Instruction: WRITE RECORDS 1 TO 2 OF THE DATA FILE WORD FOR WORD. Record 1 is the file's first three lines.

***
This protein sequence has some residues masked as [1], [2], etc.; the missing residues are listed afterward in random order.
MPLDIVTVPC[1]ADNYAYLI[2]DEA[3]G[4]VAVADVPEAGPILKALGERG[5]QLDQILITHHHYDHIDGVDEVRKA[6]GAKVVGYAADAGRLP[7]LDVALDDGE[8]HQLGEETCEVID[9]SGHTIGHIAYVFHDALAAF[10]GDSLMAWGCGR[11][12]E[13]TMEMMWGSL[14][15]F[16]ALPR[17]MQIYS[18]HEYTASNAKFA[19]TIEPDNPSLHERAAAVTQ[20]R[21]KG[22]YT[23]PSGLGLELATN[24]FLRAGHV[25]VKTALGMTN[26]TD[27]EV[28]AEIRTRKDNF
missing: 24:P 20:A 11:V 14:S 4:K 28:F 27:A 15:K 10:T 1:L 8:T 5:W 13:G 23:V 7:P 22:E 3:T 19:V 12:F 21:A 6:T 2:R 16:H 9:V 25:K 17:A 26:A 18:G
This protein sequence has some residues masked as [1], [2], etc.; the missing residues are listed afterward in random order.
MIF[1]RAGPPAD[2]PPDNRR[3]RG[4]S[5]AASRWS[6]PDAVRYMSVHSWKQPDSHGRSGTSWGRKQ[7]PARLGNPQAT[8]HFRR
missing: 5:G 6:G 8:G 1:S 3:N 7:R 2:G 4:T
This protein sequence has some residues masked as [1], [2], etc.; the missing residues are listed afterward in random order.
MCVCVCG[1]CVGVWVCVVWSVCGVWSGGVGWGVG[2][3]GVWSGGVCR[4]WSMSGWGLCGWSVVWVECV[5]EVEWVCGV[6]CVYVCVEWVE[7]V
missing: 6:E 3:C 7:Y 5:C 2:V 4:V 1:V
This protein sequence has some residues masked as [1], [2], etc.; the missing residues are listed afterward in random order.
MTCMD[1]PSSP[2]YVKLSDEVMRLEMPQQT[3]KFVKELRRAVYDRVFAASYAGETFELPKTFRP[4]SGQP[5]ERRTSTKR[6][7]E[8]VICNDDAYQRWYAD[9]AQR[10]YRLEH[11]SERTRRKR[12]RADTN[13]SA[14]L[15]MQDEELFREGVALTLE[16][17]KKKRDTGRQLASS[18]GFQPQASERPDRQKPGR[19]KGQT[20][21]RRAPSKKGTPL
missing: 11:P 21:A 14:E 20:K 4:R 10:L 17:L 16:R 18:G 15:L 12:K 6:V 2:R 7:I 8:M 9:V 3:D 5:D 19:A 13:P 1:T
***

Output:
This protein sequence has some residues masked as [1], [2], etc.; the missing residues are listed afterward in random order.
MPLDIVTVPC[1]ADNYAYLI[2]DEA[3]G[4]VAVADVPEAGPILKALGERG[5]QLDQILITHHHYDHIDGVDEVRKA[6]GAKVVGYAADAGRLP[7]LDVALDDGE[8]HQLGEETCEVID[9]SGHTIGHIAYVFHDALAAF[10]GDSLMAWGCGR[11][12]E[13]TMEMMWGSL[14][15]F[16]ALPR[17]MQIYS[18]HEYTASNAKFA[19]TIEPDNPSLHERAAAVTQ[20]R[21]KG[22]YT[23]PSGLGLELATN[24]FLRAGHV[25]VKTALGMTN[26]TD[27]EV[28]AEIRTRKDNF
missing: 24:P 20:A 11:V 14:S 4:K 28:F 27:A 15:K 10:T 1:L 8:T 5:W 13:G 23:V 7:P 22:E 3:T 19:V 12:F 21:A 6:T 2:R 16:H 9:V 25:K 17:A 26:A 18:G
This protein sequence has some residues masked as [1], [2], etc.; the missing residues are listed afterward in random order.
MIF[1]RAGPPAD[2]PPDNRR[3]RG[4]S[5]AASRWS[6]PDAVRYMSVHSWKQPDSHGRSGTSWGRKQ[7]PARLGNPQAT[8]HFRR
missing: 5:G 6:G 8:G 1:S 3:N 7:R 2:G 4:T